Saudi Wahhabism shares some, but far from all, of the Brotherhood’s religious and philosophical convictions. That overlap has led the two to have a love/hate relationship. Though Saudi Arabia today regards the Brotherhood as a terrorist organisation, Saudi largesse in the 1950s and ’60s kept the organisation alive. More than alive — Saudi funding helped the Brotherhood build an international infrastructure, with particular strength among European Muslims during a period of significant Islamic immigration to Europe.
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Lawrence James
September 5th, 2018
9:09 AM
The baleful history of the Balkan states after the disintegration of the Austro-Hungarian and Ottoman Empires and the greater Serbia created in 1918-1919 suggest the history of the nation states in the Middle East will be unhappy. Whatever their faults, the British and French administrations in the Levant, Palestine and Egypt kept their inhabitants from each other's throats and dampened down religious antipathies.

Mitch S.
April 5th, 2018
11:04 PM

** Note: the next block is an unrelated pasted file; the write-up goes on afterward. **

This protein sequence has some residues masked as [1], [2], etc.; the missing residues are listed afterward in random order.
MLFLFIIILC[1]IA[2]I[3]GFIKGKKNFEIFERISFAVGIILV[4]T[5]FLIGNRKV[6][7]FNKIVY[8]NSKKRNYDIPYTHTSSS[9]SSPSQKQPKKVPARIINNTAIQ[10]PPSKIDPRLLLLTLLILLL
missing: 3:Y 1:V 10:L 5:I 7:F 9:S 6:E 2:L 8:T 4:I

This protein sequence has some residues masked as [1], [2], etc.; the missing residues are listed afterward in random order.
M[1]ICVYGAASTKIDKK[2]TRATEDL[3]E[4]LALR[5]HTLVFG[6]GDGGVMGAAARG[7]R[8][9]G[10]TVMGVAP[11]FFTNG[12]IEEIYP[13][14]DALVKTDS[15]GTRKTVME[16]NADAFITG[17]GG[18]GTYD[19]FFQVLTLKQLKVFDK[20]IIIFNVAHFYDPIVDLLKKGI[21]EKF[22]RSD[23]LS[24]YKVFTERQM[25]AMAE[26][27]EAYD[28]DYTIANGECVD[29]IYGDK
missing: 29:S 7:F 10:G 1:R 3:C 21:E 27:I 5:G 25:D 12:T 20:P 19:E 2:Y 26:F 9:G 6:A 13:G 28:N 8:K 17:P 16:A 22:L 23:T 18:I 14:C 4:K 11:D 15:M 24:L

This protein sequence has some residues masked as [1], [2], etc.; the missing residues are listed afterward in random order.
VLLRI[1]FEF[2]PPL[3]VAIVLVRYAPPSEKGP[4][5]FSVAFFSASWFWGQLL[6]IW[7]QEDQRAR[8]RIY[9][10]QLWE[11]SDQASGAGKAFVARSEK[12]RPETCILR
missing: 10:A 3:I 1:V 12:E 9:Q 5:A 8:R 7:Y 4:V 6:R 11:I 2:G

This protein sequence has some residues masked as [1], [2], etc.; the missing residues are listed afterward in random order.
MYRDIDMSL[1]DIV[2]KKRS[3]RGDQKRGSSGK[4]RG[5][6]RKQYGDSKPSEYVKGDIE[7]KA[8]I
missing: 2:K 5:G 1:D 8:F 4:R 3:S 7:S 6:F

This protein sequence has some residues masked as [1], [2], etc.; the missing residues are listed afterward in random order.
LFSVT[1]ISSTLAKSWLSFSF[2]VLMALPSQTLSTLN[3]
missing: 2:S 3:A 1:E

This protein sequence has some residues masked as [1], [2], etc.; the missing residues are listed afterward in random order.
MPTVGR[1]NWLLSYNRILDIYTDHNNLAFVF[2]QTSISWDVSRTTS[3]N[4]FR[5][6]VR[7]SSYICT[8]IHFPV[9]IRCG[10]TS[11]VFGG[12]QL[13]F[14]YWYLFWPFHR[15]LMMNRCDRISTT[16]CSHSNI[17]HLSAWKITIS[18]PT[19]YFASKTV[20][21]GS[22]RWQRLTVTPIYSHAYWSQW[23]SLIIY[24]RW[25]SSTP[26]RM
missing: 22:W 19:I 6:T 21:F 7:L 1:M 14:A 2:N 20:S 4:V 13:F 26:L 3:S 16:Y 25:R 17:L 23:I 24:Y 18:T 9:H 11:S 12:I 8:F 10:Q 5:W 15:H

Excellent article pointing out the folly of the Western "statist" approach to the Middle East. But before looking to nationalism as a road to cease fires and peace, it's important to consider the influence of religion in the area. Yes Muslims are divided into Sunni, Shia etc, but they are still united in the belief in Islam's need to dominate especially in the greater Middle East (the "Ummah"). So secularists such as Nasser and Sadaam Hussein along with religious hardliners such as the Iranian Ayatollahs, saw ending the Jewish state as a vital act that would bring them power and prestige in the Mid-East and throughout the Muslim world. Even looking at the "nation-state" of Israel, the influence of religion must be kept in mind. The Jewish nation settled in Israel because of the religion's 2000 plus year dream of "the promised land". Secular imperial ambitions don't have that staying power. The Jews aren't imperialists because the religion is focused on the land of Israel with no aspiration for greater conquest. Still, religion has had an affect on the secular state's policy. Religious Jews don't look toward taking over Jordan or Egypt but there are religious Jewish groups who see it as forbidden to give up parts of the "Holy land" once Jews are in control. So taking Jews from parts of the West Bank (Judea and Samaria) and putting them in non-Jewish hands is something they strongly oppose, making such a deal more politically difficult (though I believe those groups don't have the power to stop such a deal on their own). Indeed the death of Yitschok Rabin can be seen as a result of religious passion rather than a purely political act. So what could possibly create conditions for some kind of peace? I agree the nation state is a good route but the religious imperative will have to be held in check. One possibility is accepting a view that world domination is the ultimate goal - but not for the current life. It is only something to be achieved after divine intervention. Just as Jews believe in the coming of the Messiah and Christians in the return of Jesus. In fact there is a small minority of Jews that believe the return to the Holy Land is only for messianic times and they oppose the current Jewish state. This would be the best possible way and while I hardly have the knowledge of Islam to speak with any authority, I have heard this is an approach some Muslims accept. The other, and perhaps prerequisite step would be to remove the religious obligation to drive the Jews out of Israel (or subjugate them) by making it seem impossible. I don't know how much is Arab practicality or Islamic doctrine but when Israel is seen as an undefeatable the door opens for negotiation. When Israel is put under pressure and appears vulnerable negotiations end. This is another thing Western states continually misunderstand. Israel's ties to the West, especially the United States are seen as a vital part of it's defensive power by the Arab world. When Western leaders try to create an atmosphere for peace by holding back support of Israel and reaching out to hardline regimes such as Iran it raises the possibility that Israel may not be invulnerable and there may be a religious obligation to pursue it's destruction